State Looks for Comments on its 25-Year Freight Plans

HARRISBURG PA – Three facets of freight – what moves it, where it gets moved to, and how quickly it gets there – have taken on new significance in a world where the words “supply chain problems” wrought economic havoc during the past two years. Now a just-issued document developed for the Pennsylvania Department of Transportation takes a look at the state’s freight planning through the next quarter-century.

The document is locally important in part because Montgomery, Berks, and Chester counties rank among the top 10 of the state’s 67 counties for freight-intensive employment, the department reports. Montgomery County is in second place, with 64,100 workers; Berks, in sixth, with 46,100 employed; and Chester, 10th, with 38,200.

The plan also is a requirement of the National Highway Freight Program, which must be met to ensure Pennsylvania remains eligible for about $58.5 million in annual federal funding, the department estimated.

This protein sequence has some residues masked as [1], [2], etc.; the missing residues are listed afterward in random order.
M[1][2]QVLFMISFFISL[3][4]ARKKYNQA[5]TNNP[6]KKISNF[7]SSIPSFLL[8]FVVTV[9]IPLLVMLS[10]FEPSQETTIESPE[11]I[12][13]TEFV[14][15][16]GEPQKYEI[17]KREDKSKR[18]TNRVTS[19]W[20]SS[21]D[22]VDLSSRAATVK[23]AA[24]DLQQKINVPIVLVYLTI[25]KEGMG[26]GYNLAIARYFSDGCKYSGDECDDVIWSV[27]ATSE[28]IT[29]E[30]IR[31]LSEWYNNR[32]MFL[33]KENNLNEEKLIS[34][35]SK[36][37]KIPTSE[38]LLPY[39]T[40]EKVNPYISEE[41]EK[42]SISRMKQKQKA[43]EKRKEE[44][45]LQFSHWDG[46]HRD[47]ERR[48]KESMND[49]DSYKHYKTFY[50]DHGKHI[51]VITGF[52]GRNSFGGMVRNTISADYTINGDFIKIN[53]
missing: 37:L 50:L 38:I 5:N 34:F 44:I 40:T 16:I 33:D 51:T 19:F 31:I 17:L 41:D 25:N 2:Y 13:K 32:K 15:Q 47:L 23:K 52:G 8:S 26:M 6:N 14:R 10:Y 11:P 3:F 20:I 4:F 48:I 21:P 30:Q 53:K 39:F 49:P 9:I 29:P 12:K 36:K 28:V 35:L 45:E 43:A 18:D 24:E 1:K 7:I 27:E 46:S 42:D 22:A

A draft copy of the agency’s “2045 Freight Movement Plan” was unveiled Wednesday (Sept. 21, 2022) for public review and comment during the next 15 days.

PennDOT Secretary Yassmin Gramian said the plan reflects the state’s intent to “not only to accommodate the demands of freight transportation, but to help facilitate it.” That can be a challenge, she acknowledged in its introductory message.

“Freight transportation is increasingly driven by highly sophisticated logistics and technology. State DOTs must be positioned to provide the infrastructure, connections, and system operations in ways that align with the dynamic ever-changing freight industry to the greatest extent feasible,” Gramian stated.

The plan covers major topics in detail, including land use, mobility, analytical tools and processes, operations and safety, and environmental stewardship. It also addresses all forms of freight movement, by trucking, freight rail, ports and waterways, air cargo, and the military. It also deals with what the agency describes as “critical urban and rural freight corridors.”

Photo by Joseph Paul via Unsplash, used under license